A few months ago in a Tallahassee, Fla., recording studio, the Cuban vocalist and composer Cimafunk was engaged in a climactic meeting of the minds with the Parliament-Funkadelic leader George Clinton when they stumbled on a fascinating connection between African American and Afro-Cuban music.
Cimafunk, born Erik Iglesias Rodríguez, was scatting out the 1950s smash “Los Marcianos,” which instantly delighted Clinton, who had loved the melody of the song so much that he recorded an anthemic cover of it called “Groovealliegiance” for Funkadelic’s 1978 classic “One Nation Under a Groove.” But Clinton, who had created an Afrofuturist cottage industry with his band’s elaborate costuming and stage props, had no idea that the song was about Martians landing in Havana to dance cha cha cha.
“I was saying, brother, you wrote that song talking about the Mothership and that whole connection and you didn’t know that?” Cimafunk, 32, recalled in a video interview last week, standing in front of a South Florida building surrounded by palm trees and lush grass. “All those people like Pérez Prado, Chano Pozo, all that craziness made a mark,” he added, referring to the Cuban musical innovators. “It not only penetrated the instruments, but also the vocal rhythms.”
Afro-Cuban rhythms have mingled with African American ones going all the way back to late-19th-century New Orleans — distant siblings that intersected at key moments, like the gestation of jazz, the Charlie Parker-Dizzy Gillespie era of Birdland bebop, and the stunning performance of Ray Barretto’s band in Questlove’s recent documentary “Summer of Soul.” But for Cimafunk, whose new album “El Alimento,” out Friday, is filled with star-studded collaborations with Clinton, Lupe Fiasco, CeeLo Green and the pianist Chucho Valdés, the time for fresh Cuban funk is now.
“What Erik has done is unite the two tendencies — Afro-Cuban and African American,” Valdés, the founder of the influential 1970s jazz/funk group Irakere, said in an interview. “He has converted this into a new school that until now I haven’t heard done.”
“El Alimento” is a frenetic joy ride of freewheeling blasts of percussive funk intercut with pumped-up versions of classic Cuban riffs called tumbaos, and even a nod to Michael Jackson’s famous quoting of Manu Dibango’s “Soul Makossa.” Yet Cimafunk also explores his compositional abilities and impressive vocal range on the blues ballad “Salvaje” and the Spanish-guitar-tinged “No Me Alcanzas,” featuring the classic Cuban percussionists Los Papines. While he wants to his voice to carry the entire lineage of Cuban music, he reminds me most of Benny Moré, who was also a self-taught vocalist that highly trained musicians pushed themselves to keep up with.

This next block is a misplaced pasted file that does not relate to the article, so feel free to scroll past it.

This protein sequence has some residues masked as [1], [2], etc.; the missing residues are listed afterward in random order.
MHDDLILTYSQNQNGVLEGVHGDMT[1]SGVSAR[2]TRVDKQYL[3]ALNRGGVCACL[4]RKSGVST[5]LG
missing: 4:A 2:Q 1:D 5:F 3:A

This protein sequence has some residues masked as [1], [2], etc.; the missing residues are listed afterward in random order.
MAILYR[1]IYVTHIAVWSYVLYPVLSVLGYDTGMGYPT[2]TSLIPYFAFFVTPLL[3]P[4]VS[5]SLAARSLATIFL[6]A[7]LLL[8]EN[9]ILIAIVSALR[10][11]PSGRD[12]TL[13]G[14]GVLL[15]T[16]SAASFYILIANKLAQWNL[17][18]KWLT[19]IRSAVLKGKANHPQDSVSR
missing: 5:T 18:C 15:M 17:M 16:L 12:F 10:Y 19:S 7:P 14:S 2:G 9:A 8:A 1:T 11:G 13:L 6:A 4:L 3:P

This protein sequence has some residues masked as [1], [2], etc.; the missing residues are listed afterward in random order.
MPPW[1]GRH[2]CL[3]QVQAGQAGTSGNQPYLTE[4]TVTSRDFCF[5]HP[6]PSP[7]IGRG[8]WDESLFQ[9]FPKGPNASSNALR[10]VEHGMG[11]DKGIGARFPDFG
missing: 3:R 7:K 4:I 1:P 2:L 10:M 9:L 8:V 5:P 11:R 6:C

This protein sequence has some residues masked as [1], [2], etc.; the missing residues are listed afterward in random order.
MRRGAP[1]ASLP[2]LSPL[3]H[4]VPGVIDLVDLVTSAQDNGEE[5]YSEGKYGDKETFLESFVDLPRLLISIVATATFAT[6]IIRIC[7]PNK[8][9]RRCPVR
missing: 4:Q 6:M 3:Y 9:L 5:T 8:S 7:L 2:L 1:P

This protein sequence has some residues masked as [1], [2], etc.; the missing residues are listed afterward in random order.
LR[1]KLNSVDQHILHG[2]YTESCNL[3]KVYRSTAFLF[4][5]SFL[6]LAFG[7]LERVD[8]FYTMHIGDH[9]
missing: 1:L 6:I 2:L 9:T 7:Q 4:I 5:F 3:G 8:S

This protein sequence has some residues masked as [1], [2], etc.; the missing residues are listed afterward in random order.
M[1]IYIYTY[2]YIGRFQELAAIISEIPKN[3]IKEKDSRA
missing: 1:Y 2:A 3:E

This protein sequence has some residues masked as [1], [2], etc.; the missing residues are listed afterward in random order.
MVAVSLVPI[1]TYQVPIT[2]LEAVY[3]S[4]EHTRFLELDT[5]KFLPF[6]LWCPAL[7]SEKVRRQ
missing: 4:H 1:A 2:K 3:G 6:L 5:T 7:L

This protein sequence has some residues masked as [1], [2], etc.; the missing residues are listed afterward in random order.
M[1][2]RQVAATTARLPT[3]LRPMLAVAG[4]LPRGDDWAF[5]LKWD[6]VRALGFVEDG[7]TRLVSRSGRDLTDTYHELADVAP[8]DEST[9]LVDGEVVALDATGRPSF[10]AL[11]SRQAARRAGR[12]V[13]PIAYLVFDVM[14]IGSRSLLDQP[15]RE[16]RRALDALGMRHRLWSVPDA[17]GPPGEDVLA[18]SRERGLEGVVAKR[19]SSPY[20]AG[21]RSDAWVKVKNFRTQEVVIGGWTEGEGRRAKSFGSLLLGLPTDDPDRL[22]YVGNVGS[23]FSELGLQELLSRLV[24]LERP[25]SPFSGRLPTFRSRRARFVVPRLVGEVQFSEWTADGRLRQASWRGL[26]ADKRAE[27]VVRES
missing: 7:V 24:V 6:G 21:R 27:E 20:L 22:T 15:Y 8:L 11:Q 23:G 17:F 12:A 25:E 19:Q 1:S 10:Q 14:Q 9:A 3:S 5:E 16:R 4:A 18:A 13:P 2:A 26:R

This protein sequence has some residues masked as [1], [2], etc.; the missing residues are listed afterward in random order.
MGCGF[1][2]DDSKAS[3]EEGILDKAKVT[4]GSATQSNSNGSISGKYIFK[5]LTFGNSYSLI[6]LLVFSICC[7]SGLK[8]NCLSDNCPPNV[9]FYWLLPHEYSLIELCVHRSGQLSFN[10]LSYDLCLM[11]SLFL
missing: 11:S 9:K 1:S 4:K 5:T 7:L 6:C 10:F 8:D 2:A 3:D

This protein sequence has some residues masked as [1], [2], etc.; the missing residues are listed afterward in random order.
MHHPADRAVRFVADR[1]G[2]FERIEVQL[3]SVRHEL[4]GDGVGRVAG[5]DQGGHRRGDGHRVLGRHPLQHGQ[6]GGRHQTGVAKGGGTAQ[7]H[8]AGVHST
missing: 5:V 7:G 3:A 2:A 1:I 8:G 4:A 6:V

“What Cima is doing is like a brand-new funk,” Clinton said in a phone interview. “Tito Puente and that kind of stuff, Tito Rodríguez, all of that was my favorite music back in New York. The mambo and the cha-cha was the same as disco in the ’70s.”
Dressed in an African-inspired print shirt, and peering through a pair of oversize sunglasses, Cimafunk showed flashes of amused wonderment, as if he was both surprised by and belonging to the moment. When explaining details about writing and composing, he broke into song, and the birds in the surrounding trees joined him, seemingly inspired.
Born and raised in Pinar del Río, a town west of Havana, Cimafunk grew up listening to giants like Moré, Bola de Nieve, and Los Van Van and its charismatic singer Mayito Rivera. But he also encountered music from beyond the island, especially on TV programs like “De La Gran Escena,” where he saw Tom Jones, Phil Collins and Sting. On one of the new album’s signature tracks, “Esto Es Cuba,” he describes grooving residents of Guantánamo who were able to see live broadcasts of “Soul Train”because of the U.S. naval base’s antenna nearby.